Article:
Advanced arthroscopy is used by a trained super specialist orthopaedic/ arthroscopic surgeon to diagnose and treat injuries, traumatic or sports. X-rays, MRIs, and CT scans can be used to diagnose some injuries. Other injuries call for more sophisticated diagnostic methods. The surgeon can immediately heal the injury thanks to the enhanced arthroscopy and reach a more precise final diagnosis. Several of the typical ailments include:
- Inflammation: Swelling and redness of the lining of the shoulder, elbow, wrist, knee, or ankle
- Shoulder: Injury to the rotator cuff tendon, injury to the biceps tendon, impingement syndrome, and recurrent dislocations
- Knee: Meniscus tears, chondromalacia, and anterior cruciate ligament tears as well as evaluating damage to the joint surface
- Wrist: Torn cartilage or loose bodies
- Loose Bodies of Bone or Cartilage
The problems treated with arthroscopy include:
- Reconstruction of the anterior cruciate ligament of the knee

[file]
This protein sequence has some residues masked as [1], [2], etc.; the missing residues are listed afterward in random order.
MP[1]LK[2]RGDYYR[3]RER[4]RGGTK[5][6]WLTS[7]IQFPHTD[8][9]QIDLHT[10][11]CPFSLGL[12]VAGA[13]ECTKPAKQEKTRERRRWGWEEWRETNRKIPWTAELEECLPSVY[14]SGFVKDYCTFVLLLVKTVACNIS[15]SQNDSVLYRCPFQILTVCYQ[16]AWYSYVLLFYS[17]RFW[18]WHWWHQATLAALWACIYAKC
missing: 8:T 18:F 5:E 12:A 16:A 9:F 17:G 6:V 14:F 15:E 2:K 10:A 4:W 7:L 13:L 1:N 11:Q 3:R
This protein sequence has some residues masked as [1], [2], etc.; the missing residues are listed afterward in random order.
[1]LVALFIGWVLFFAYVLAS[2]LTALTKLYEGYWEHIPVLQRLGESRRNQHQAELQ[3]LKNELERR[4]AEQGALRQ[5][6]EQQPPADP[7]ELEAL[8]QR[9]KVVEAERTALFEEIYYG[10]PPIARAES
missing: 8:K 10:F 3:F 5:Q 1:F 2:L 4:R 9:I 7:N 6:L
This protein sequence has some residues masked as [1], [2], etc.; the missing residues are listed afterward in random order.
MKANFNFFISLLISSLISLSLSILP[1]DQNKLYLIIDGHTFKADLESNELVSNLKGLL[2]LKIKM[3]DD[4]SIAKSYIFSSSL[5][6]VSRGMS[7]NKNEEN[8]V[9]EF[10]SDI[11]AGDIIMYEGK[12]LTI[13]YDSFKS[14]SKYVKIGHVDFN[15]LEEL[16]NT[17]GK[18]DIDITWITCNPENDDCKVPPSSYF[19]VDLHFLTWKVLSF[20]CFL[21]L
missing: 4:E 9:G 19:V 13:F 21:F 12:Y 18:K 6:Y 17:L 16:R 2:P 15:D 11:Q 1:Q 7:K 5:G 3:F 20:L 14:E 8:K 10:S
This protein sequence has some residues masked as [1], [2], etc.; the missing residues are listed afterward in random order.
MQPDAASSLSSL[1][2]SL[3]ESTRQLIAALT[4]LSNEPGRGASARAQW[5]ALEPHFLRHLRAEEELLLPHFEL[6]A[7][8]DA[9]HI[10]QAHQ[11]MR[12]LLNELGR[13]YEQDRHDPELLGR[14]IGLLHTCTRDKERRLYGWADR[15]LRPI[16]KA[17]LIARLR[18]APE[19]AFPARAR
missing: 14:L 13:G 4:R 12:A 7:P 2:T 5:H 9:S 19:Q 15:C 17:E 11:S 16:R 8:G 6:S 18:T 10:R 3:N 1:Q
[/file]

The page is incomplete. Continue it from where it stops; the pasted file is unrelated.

- Rotator cuff surgery
- Removal of lose bone or cartilage
- Repair of torn ligaments
- Removal of inflamed synovium lining of the shoulder, knee, elbow, ankle, or wrist
- Repair or removal of a torn meniscus of the knee
There are six joints that are naturally examined with the arthroscope. These include the knee, shoulder, elbow, ankle, hip, and wrist.
The trauma of arthroscopic surgery is less than that of conventional surgeries. Depending on the affected joint and the severity of the problem, the orthopaedic specialist may employ either general or regional anaesthesia. To install the arthroscope, small incisions are made around the joint area, starting with a skin incision of 2 to 4 mm.
The surgeon then uses additional incisions to insert repair-specific devices by inserting them through these incisions. The surgeon corrects the issue and makes the necessary repairs to the injury when necessary.
Small incisions are stitched or sealed with Steri-strips after the procedure, and they are then dressed. From the operation room, you will be taken to the recovery area.
Before being sent home, you will receive instructions on how to take care of your wounds, what to avoid doing, and what exercises to do to speed up your recuperation. During your subsequent visit, the sutures will be taken out.